Coffee and me..
I’ve always liked coffee, but started drinking it even more when we first got married, and I would sit up late with my husband while he was studying for the flight school. Then my mother-in-law got me my first-of-many espresso machines in 1999 and I got hooked for lattes.
Finding the best espresso machine can be difficult..
For some reason coffee makers and me don’t go well together, and we’ve had at least 10 coffee/espresso makers over the years ranging from expensive semi-automatic ones that grind the beans to simple cheap drip coffee makers, ranging from 20 bucks to over thousand dollars in price. When we moved from New York, I carried both my Tassimo home brewing system and a Breville espresso machine to Goodwill and was ready for a change even in my daily coffee.
Tassimo – the pods just don’t do it for me, and the Breville espresso machine that I got from Williams-Sonoma was even worse than the cheap ones from Walmart – it worked well only every fourth time and was way too loud. The best espresso machine I’ve ever had is the DeLonghi Magnifica Super-Automatic Espresso Machine (ha, and of course now it’s on sale for only $640..) , but I just didn’t have heart to spend the money again once mine broke after several years of use. I should have though – it’s worth the money.
Enjoy coffee like the Europeans do
Once we got to Sweden I visited every single store in Linköping that I imagined selling espresso machines. The super-automatic ones are big here, and Nespresso with the pods. Most espresso machines I found looked like my old DeLonghi – a large chunk of a machine, and frankly after having two sitting in my counter in New York, I wanted something more beautiful, but I guess Francis Francis-type of gorgeous vintage looking espresso machines are not big in Sweden, because I could not find one anywhere.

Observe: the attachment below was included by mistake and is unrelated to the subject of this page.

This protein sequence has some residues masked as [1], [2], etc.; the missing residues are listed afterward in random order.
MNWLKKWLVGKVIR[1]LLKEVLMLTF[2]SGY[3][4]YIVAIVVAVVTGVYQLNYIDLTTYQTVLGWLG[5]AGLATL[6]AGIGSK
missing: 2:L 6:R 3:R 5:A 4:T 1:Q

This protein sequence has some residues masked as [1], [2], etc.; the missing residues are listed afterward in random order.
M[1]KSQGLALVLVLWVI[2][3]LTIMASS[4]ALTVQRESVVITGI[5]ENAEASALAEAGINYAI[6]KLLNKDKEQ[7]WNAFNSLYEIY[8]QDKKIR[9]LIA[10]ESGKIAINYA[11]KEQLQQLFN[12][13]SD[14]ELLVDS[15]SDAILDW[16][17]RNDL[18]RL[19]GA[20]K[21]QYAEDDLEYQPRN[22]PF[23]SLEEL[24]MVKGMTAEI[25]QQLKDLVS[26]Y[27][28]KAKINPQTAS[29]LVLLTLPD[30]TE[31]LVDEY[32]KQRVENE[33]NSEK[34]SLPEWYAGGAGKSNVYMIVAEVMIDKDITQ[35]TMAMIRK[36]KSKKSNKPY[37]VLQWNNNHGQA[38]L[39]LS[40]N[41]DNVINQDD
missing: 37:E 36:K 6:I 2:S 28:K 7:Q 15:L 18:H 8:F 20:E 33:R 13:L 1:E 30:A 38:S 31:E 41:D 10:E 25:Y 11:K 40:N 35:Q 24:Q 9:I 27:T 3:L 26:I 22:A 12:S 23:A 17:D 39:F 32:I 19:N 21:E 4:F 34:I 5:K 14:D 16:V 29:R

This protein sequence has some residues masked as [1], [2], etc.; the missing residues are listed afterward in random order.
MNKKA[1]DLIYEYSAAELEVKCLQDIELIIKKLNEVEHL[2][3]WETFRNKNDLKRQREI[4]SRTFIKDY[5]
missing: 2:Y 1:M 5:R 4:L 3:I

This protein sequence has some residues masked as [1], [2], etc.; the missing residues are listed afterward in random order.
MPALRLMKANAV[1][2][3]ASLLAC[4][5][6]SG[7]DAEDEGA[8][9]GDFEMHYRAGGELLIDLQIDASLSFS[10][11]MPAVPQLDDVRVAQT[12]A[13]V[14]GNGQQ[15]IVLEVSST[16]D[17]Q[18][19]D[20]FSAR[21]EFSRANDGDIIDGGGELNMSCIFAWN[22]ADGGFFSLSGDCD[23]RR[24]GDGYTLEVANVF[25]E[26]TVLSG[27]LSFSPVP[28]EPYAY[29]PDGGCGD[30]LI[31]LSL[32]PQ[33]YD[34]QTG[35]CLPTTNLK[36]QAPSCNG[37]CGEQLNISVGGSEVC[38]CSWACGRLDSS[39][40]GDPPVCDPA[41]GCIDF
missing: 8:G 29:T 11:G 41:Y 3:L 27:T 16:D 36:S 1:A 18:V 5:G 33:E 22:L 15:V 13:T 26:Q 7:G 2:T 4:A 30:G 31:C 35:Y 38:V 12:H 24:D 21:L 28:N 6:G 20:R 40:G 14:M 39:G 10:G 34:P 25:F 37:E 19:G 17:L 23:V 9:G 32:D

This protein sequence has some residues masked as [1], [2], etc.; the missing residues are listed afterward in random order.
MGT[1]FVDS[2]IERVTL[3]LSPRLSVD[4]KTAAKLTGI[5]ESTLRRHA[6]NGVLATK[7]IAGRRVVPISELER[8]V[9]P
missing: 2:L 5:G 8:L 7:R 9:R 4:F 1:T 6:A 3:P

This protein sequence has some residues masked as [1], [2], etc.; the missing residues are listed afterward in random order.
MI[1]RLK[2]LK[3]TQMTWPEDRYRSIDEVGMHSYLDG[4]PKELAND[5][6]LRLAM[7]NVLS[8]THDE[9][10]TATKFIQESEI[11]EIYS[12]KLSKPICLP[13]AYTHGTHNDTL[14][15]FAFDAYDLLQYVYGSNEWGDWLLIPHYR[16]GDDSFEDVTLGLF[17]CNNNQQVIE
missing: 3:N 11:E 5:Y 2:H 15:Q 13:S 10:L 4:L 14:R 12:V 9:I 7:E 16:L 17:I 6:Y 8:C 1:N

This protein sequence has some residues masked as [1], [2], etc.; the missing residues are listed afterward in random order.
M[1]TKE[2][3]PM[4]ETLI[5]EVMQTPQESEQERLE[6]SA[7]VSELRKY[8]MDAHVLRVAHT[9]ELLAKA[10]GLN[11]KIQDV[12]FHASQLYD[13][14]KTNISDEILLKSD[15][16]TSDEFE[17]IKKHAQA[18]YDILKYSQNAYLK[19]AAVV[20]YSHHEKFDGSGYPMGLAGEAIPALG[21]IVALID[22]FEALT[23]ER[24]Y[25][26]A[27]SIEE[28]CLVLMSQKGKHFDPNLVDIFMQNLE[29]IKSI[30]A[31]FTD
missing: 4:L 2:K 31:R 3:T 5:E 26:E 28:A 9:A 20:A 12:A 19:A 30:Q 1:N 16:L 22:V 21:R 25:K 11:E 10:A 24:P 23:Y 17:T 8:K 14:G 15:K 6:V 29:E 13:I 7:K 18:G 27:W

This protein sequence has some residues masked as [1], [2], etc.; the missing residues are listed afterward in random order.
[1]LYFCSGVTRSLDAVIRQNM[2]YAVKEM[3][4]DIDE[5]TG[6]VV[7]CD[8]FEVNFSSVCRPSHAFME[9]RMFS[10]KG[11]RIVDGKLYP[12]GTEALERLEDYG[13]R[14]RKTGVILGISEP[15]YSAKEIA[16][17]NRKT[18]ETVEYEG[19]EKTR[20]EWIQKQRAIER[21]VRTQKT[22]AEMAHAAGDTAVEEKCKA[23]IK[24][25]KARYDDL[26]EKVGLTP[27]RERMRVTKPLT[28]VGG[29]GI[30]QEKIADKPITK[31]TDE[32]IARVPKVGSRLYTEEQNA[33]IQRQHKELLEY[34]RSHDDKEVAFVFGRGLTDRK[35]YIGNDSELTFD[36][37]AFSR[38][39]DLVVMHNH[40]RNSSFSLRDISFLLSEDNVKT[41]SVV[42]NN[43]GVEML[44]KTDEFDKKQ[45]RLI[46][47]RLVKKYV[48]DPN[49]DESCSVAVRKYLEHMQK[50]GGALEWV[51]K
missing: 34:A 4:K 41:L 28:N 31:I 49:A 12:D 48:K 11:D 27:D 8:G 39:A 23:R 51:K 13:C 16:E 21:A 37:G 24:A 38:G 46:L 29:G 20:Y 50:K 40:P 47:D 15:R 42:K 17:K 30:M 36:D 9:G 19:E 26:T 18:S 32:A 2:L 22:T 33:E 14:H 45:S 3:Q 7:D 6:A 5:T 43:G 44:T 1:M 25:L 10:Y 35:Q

Swedes enjoy fika. Fika is more than just enjoying a cup of coffee, kaffe, it’s having a coffee break. Swedes take having fika very seriously, in fact it’s a law that employers have to offer fikapaus, coffee breaks, for the employees, and many employers offer the coffee for free to keep everyone happy. My husband said their automatic espresso machine at work broke – and a repair man was called in immediately, and the machine was fixed by the end of the day.
It’s very similar to many other European countries as well, and you don’t see people driving in their cars drinking coffee on the go, in fact, I don’t know if I’ve ever seen a drive-through coffee shop in Europe, and any self-respecting cafes do not serve coffee on-the-go.
Coffee is something to be enjoyed, you sit down and chat with a friend, or you eat a little cookie, macaroon, biscotti or a cinnamon bun with it. Not having my Venti lattes on-the-go has been an adjustment for sure – not just that I can’t have the coffee on-the-go, but also the 20 oz. size is unheard of. But finding good coffee isn’t difficult. When we were on our road trip in Italy – even the gas stations had amazing espresso bars serving better cappucinos than many coffee shops of New York City. Small cups, and not to be taken in a disposable cup for the ride, but good freshly-grounded-brewed-with-large-shiny-Italian-espresso-machine coffee.
While I prefer a big mug, and lots of milk, and yes, cinnamon buns with my coffee like in Sweden and Finland, but it was in Italy where I found my new espresso machine. I had the best coffee in our hotel suite in Venice and we made it ourselves. But that’s another story.